It just so happens that it is St Valentine's Day today - whatever that may mean. I am a cautious supporter of commercialism as it provides jobs for many people. However commercialism can over-shadow thought and reflection about different seasons and special days. I have been mulling over this post for some time it just so happens that I am writing it today.
There has been some talk on national forums about the rights of existing congregation/community members and those of new people as if a rights-based approach is what guides our actions. Even if it did I am not sure who could define the rights of anyone within a congregation without also talking about people's responsibilities. New people coming into any group cannot have the same 'rights' as those who have been here a long time - what have they invested in the community? Our 'old timers' have spent years in service to their community washing dishes, cutting lawns, doing the accounts, attending hours of meetings, donating money, visiting sick people, writing newsletters etc etc. It is because of them that we are here, now with a spiritual community to belong to.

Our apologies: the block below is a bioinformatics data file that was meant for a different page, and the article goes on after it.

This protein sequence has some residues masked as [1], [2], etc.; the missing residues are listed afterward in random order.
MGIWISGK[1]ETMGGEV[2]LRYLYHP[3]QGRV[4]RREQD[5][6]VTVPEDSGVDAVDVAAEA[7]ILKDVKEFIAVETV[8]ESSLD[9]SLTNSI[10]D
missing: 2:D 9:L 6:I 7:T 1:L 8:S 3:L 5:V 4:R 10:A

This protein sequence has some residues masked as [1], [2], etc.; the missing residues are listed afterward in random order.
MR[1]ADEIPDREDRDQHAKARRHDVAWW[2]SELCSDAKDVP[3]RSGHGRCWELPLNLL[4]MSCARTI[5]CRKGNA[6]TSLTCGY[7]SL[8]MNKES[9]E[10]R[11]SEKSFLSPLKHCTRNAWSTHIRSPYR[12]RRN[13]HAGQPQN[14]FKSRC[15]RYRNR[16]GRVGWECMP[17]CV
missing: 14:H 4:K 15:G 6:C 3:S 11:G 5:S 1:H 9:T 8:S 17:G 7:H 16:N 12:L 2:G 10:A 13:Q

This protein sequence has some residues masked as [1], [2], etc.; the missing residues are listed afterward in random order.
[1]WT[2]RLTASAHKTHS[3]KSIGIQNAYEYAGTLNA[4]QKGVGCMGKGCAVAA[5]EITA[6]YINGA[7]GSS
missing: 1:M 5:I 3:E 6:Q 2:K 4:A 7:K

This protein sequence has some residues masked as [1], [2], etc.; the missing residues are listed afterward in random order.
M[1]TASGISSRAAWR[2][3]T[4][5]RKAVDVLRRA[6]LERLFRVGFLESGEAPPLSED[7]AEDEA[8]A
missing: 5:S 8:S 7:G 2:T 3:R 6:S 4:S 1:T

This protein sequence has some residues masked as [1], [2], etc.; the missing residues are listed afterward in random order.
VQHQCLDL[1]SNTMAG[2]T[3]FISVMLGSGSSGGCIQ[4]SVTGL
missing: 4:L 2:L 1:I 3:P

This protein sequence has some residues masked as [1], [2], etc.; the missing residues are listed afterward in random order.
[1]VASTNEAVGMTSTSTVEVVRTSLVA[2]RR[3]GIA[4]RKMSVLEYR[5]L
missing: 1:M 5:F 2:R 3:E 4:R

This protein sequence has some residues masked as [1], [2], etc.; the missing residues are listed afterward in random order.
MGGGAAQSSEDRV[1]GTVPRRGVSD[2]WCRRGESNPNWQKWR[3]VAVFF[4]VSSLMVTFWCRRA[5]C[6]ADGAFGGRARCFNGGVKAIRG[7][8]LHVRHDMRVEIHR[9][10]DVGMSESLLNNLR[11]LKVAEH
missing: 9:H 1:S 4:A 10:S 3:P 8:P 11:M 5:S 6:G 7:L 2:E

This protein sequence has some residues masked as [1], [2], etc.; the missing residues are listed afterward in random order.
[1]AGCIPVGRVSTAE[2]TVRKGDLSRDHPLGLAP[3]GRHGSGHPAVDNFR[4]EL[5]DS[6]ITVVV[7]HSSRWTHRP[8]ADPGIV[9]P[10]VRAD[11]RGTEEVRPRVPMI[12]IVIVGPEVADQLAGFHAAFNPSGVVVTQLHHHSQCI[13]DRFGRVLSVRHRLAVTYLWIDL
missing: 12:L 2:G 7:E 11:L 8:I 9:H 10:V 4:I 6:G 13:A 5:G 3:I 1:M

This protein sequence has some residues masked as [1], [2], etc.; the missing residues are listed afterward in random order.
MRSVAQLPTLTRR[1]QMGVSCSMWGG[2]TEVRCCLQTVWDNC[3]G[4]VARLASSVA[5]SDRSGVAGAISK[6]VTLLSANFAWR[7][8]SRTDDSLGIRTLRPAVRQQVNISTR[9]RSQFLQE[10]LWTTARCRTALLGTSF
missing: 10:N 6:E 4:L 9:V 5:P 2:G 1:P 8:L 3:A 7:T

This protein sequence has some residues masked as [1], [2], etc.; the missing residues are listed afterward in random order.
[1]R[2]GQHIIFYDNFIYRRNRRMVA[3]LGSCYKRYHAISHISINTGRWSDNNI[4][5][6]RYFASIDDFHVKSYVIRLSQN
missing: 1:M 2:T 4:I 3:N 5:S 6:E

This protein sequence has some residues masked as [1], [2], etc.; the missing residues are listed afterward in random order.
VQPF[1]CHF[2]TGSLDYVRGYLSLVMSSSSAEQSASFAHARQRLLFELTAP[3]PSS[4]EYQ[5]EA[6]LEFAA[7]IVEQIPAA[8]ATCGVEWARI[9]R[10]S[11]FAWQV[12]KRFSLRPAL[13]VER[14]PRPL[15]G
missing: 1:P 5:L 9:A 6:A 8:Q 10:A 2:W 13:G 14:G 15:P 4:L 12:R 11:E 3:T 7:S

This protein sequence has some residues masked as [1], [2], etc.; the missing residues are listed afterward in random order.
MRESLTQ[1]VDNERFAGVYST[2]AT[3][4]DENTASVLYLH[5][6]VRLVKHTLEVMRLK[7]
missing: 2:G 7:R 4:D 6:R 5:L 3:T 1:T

But this really is not the point - the point is love. When we are in spiritual community with people we are creating right relationship with all of those we find ourselves with. We are moving in the direction of love - sometimes it is easy and sometimes it is harder - but it is always the right thing to do. Can we say that we love people who we have known briefly or those we do know not at all (the closet Unitarians located somewhere near our building) as much as those people we have committed to loving over some/many years? If we truly love people then we want the best for them not just the sub-set of people who believe what we believe.
If we want to change and modernise and if we want to reach out as well as in then we must surely decide to do this together. If we decide that the majority has it and we are going to make significant changes without taking people along with us, then are we really prepared to wound those people that we love, who love us and who love our community? There are ways to gently challenge, there are ways to ensure that we provide a range of spiritual and social offerings, there are ways to make our love real. These things may slow down any process for change but they are fundamental - because love is fundamental. I would not want to join a community which behaved otherwise.